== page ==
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America's First Surgeon General: John M. Woodworth, MD


John M. Woodworth, MD, 1837-1879

By Emma Florio, Special Collections Library Assistant

Woodworth in the costume of a Russian fur trapper, worn on an expedition for the Smithsonian, ca. 1860, from the Wisconsin Historical Society

John Maynard Woodworth was born on August 15, 1837, in Big Flats, a small town in western New York. As a child his family moved to Kane County, Illinois, and Woodworth received his early education at Warrenville Seminary, a coeducational preparatory school in DuPage County. He studied pharmacy at the University of Chicago and worked as a pharmacist in Chicago for several years.

During his time in Chicago, Woodworth became involved in the wider scientific community. In 1857 he helped to found the Chicago Academy of Sciences and the next year he became the curator of the Academy’s museum. He made several trips West to collect natural history specimens for the collection.¹ As word of his work spread, the University of Chicago asked him to establish a natural history museum, appointing him as a naturalist at the school. He spent the winters of 1859-61 working for the newly organized Smithsonian Institution in Washington, DC, helping to expand and catalog its natural history collections. 

While working as a pharmacist in the 1850s, Woodworth had attended lectures on medicine and chemistry at Rush Medical College. In the early 1860s he decided to continue his medical studies and enrolled in the medical department of Lind University (the earliest incarnation of Northwestern University Feinberg School of Medicine). He earned his MD in 1862 as part of the medical school’s third graduating class. His thesis was titled “Eligible Pharmaceutical Forms for the Administration of Medicine,” clearly drawing on his previous work experience.

The first years of the medical school’s existence coincided with the American Civil War and many students joined the military as surgeons shortly after graduating. Woodworth was no different; he enlisted in May 1862 and was appointed Assistant Surgeon in the 1st Illinois Light Artillery. He quickly rose through the ranks, being promoted to Surgeon in 1863, and eventually becoming Medical Director of the Army of the Tennessee. In this capacity he commanded the ambulance train that brought the sick and wounded to Savannah, Georgia, during the brutal campaign known as Sherman’s March to the Sea. Woodworth was mustered out in July 1865, a few months after the end of the war.

Woodworth spent the next year in Europe, attending lectures and receiving clinical instruction in the hospitals of major cities like Berlin and Vienna, as European hospitals offered more advanced education in many medical fields. Woodworth once again settled in Chicago upon his return to the United States in 1866 and worked as a demonstrator of anatomy at his alma mater, then called Chicago Medical College. He was also a surgeon at the Chicago Soldier’s Home and served as Sanitary Inspector for the Chicago Board of Health.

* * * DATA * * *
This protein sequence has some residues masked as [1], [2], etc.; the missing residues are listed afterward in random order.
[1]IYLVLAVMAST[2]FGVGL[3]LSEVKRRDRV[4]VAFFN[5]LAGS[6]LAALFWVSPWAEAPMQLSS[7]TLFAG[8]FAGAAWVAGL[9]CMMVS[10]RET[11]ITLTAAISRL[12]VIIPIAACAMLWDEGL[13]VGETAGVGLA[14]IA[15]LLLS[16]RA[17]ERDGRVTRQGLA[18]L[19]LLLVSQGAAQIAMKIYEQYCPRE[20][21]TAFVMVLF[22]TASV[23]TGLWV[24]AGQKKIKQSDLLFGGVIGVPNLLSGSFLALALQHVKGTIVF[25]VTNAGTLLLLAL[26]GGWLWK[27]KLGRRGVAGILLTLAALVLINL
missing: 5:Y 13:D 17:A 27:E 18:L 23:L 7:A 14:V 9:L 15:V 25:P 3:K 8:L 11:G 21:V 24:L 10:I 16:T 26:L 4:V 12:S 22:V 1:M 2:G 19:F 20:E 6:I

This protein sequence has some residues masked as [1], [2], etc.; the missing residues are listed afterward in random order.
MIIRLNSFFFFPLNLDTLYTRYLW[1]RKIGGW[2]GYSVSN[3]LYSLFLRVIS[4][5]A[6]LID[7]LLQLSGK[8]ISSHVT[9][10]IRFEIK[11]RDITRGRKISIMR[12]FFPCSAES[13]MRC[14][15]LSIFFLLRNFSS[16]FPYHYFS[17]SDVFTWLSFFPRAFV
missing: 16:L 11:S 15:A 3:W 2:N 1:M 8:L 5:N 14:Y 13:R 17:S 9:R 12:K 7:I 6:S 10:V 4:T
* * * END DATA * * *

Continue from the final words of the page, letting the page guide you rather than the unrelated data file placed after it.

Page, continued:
In 1871, acknowledging both his military and public health experience, Woodworth was appointed the first Supervising Surgeon of the Marine Hospital Service in Washington, DC. Established in 1870, the Marine Hospital Service brought together under centralized federal control a loose network of locally controlled hospitals that cared for ill and disabled seamen in port cities. Under his leadership, physicians did not have permanent positions at a particular location but instead served the general Hospital Service, creating a group of mobile, career service physicians.

Woodworth further reformed the Hospital Service by initiating the publication of annual reports, as well as issuing publications on cholera, yellow fever, and other public health crises. In 1872 he co-founded the American Public Health Association. These activities helped to expand the Hospital Service beyond tending to seamen to focusing on larger public health efforts. To that end, in 1873 Woodworth’s title was changed from Supervising Surgeon to Surgeon General, making him the first Surgeon General of the United States. He continued to reform and expand the Marine Hospital Service through the 1870s, including laying the foundation for the passage of the 1878 National Quarantine Act and authorizing the publication of the Bulletins of Public Health, which are still published today as Public Health Reports. During this time, he also returned to Chicago to marry Maggie Hannahs, the daughter of a Chicago businessman.

Seal of the Marine Hospital Service, designed by Woodworth, from Wikipedia

John M. Woodworth died from erysipelas (a bacterial skin infection) and pneumonia on March 14, 1879, at age 41. Despite his short life, he made a significant and lasting impact on the country through his leadership of the Marine Hospital Service. His guidance of the Service toward a more general focus on public health led to its eventual evolution into the Public Health Service, which had fully moved away from “marine” hospital work by 1912. Woodworth is buried in Washington, DC, under a monument that bears the seal of the Marine Hospital Service, which Woodworth himself designed and which is still used by the Public Health Service today. 


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1. Woodworth's collections laid the foundation for the Chicago Academy of Sciences' museum but were later destroyed during the Great Chicago Fire of 1871.

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Selected References

John Maynard Woodworth.” Office of the Surgeon General. Revised: January 4, 2007.

Kelly, Howard A. and Walter L. Burrage. “Woodworth, John Maynard.” American Medical Biographies. Baltimore: Norman, Remington Company, 1920.

Obituary: Surgeon-General Woodworth.” New-York Tribune. March 15, 1879.

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Updated: September 26, 2023